the dishwashers were very happy they didn't have to wash dishes any more. >> reporter: at one point last night lottery officials reported 370,000 tickets told every minute and tonight 85% of the possible nominations will have been purchased. still that leaves 15% chance there may not even be a winner at all. >> powerball tickets, baby! >> late show's powerball tip number one. pick only winning numbers. okay? >> good luck to all of us. >> reporter: jokes aside some are counting on the palmer of the people to increase their chances to winning. billy jo carter is running a lottery pool with neighbors in texas and some of whom she has never meant. >> i need 685 quick picks cash option. >> serious? >> i'm serious. our little town
is going to be desolate! we are all moving! >> reporter: the odds are nearly 300 million to 1 that she will
>> the increased chance of winning by buying multiple tickets still leaves you with such a small chance of winning that it isn't worth the extra money. >> reporter: so if you do not win tonight, that's okay. there is another drawing. it will be on saturday at which point it will be $2 billion at least if
nobody wins tonight. so, norah, gayle, you're playing. you're playing. charlie playing? >> no. >> i haven't bought a ticket yet, no. >> but you're going to, right? >> my goodness. >> you got to play. i want a bunch of somebody's to win tonight. >> i want it to be a good story. >> whoever it is, a good story. hillary clinton has a tighter race with bernie sanders said. we will talk with her ahead. good morning. bundle up for wind chills near zero this morning, but it will end up to be a milder day with melting highs near 35. clouds move out
looks great with warm highs in the 40s. this january thaw ends friday with some light snow and arctic temperatures settling in for the weekend. have a great day. announcer: this portion of "cbs this morning" sponsored by toyota. let's go places! james drove his rav4 hybrid, unaware death was lurking... what? he was challenged by a team of lumberjacks. let's do this. he would drive them to hard knocks canyon where he would risk broken legs, losing limbs and slipping and dying. not helping. but death would have to wait. james left with newfound knowledge, a man's gratitude... and his shirt. the all-new rav4 hybrid. how far will you take it?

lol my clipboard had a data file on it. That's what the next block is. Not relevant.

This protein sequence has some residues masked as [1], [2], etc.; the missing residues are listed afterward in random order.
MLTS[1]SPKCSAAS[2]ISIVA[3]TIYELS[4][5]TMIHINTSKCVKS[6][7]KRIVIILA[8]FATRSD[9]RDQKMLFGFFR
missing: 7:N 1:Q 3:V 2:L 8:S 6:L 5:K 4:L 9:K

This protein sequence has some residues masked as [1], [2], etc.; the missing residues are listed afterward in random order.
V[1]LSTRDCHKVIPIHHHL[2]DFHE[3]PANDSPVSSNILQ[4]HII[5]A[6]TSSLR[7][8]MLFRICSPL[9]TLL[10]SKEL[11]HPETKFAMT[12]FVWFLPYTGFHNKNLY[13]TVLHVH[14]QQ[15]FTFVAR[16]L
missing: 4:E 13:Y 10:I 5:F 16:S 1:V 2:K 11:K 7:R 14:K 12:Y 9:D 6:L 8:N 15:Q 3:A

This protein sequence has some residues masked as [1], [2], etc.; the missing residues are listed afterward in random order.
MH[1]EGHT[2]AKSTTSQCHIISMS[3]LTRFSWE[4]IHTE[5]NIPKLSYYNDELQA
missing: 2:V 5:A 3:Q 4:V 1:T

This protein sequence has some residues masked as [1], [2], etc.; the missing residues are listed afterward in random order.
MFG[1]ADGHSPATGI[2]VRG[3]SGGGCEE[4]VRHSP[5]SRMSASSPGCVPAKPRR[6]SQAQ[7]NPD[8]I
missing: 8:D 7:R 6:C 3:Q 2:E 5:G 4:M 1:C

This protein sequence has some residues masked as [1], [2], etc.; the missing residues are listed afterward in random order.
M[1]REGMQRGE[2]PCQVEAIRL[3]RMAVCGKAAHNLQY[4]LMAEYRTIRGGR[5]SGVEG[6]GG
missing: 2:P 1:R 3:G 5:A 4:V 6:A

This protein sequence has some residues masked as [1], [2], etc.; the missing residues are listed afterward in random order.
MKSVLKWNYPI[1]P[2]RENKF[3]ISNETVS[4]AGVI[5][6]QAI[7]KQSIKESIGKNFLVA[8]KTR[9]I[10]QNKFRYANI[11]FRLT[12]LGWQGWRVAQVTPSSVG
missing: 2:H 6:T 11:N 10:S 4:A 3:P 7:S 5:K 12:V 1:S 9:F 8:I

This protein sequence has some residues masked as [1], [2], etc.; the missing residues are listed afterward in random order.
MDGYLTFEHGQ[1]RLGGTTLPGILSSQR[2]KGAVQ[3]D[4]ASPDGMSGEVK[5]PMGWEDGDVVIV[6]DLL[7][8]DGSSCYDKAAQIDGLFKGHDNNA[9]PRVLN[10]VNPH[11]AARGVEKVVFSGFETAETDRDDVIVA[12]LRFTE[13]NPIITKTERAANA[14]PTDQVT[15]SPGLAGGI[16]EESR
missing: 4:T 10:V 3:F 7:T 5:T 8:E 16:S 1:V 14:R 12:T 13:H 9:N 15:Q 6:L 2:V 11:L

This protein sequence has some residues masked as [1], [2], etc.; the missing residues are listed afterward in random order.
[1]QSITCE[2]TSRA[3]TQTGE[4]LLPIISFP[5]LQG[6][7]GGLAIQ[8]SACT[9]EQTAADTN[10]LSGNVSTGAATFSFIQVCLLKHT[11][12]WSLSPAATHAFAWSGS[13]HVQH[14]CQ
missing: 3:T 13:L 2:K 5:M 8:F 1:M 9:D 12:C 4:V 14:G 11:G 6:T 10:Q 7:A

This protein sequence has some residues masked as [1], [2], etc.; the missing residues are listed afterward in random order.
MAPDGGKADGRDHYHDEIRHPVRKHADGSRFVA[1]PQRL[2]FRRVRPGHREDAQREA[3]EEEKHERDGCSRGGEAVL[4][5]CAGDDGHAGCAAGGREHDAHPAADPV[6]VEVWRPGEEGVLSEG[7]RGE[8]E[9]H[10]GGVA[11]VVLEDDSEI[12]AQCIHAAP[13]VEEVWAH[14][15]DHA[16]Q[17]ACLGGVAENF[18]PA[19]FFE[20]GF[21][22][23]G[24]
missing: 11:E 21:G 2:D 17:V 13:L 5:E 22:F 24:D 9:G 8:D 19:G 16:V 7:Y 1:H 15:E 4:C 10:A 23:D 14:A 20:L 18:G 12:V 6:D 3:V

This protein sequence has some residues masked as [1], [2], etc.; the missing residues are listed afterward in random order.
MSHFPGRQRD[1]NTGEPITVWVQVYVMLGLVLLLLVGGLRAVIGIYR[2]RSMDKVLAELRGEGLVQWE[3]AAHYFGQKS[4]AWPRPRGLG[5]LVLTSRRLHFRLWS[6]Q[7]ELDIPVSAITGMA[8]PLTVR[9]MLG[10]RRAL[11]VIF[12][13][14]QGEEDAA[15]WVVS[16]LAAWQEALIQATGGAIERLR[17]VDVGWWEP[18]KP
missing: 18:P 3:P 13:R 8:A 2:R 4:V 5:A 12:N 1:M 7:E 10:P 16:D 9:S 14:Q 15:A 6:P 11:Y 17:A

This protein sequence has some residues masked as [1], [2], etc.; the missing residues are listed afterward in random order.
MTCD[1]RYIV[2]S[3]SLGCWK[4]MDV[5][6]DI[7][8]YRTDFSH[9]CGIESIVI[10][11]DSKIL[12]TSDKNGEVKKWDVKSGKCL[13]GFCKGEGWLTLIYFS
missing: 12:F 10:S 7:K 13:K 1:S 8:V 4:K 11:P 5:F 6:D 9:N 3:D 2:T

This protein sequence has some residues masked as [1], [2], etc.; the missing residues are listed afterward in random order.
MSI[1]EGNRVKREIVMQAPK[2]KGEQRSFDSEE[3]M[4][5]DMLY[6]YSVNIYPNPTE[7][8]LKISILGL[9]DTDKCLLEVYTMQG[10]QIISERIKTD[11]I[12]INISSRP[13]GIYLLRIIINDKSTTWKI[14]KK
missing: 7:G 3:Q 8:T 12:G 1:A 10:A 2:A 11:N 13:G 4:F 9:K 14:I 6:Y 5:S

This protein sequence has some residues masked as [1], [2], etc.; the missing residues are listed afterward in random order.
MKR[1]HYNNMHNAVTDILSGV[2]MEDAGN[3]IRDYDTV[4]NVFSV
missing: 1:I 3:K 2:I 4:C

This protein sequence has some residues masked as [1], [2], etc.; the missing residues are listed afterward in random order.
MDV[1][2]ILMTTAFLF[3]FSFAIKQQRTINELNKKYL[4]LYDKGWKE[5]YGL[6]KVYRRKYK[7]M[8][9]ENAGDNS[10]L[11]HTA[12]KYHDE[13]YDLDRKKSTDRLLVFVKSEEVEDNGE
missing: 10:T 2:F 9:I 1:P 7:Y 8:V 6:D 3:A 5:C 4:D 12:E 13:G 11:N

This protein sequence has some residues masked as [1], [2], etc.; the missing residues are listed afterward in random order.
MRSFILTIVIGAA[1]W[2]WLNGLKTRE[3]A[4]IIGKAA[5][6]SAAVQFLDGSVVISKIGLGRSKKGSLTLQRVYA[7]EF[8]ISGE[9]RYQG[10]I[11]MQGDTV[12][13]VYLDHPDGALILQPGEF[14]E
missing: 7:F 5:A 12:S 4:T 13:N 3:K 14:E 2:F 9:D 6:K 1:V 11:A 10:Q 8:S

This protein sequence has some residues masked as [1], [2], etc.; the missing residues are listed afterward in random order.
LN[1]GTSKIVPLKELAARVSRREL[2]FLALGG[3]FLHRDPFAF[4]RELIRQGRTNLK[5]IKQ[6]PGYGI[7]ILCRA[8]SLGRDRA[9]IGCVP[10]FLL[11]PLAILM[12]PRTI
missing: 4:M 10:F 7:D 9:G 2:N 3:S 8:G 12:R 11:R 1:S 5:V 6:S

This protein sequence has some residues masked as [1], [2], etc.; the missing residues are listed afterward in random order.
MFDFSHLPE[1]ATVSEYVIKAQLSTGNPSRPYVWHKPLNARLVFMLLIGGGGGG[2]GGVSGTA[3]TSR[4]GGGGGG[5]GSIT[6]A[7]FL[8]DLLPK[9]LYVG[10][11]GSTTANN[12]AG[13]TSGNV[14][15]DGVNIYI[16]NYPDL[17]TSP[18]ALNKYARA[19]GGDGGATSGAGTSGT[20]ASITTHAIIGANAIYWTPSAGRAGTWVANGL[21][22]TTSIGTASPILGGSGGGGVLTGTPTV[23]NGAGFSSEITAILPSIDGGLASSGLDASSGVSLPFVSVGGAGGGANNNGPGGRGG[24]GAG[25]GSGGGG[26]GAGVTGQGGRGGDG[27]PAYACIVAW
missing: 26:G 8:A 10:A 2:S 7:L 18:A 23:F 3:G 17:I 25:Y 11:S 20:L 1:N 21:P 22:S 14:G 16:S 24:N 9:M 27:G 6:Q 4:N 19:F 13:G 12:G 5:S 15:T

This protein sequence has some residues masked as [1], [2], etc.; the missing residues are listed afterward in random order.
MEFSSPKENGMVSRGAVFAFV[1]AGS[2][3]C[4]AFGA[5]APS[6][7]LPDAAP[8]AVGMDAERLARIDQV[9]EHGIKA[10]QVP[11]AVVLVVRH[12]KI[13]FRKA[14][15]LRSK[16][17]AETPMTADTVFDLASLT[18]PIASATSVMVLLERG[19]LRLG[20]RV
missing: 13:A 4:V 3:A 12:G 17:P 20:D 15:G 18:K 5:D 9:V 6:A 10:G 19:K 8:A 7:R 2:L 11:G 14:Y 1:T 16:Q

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french villageries are thankful after surviving a huge avalanche. this video was shot on monday of snow barreling down a mountain in a small town in southeastern france. no reports of injuries or damage. that is good to hear. >> very good ho hear. ahead, bill o'reilly. you're watching "cbs this morning." the flu virus hits big. with aches, chills, and fever, there's no such thing as a little flu. and it needs a big solution: an antiviral. so when the flu hits, call your doctor right away and up the ante with antiviral tamiflu. prescription tamiflu is an antiviral that attacks the flu virus at its source and helps stop it from spreading in the body. tamiflu is fda approved to treat the flu in people two weeks of age and older whose flu symptoms started within the last two days. before taking tamiflu, tell your doctor if you're
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it is wednesday, january 13th, 2016. welcome back to "cbs this morning." more real news ahead, including president obama's state of the union call for civility. hillary clinton will give us her response. and my dear and good friend bill o'reilly is in studio 57 with his take on the presidential race. but first, here is today's "eye opener" at 8:00. >> the ten sailors were picked up and flown by helicopter to a u.s. military base where they will be debriefed. >> anyone claiming that america's economy is in decline is peddling fiction. >> the economy has gotten worse for many americans. is there a disconnect here?
>> it can be tempting to follow the siren call of the angriest voices. the angriest voices actually referred to a lot of things. certainly some of the things that mr. trump has said. >> the justice department has launched an investigation to figure out exactly how this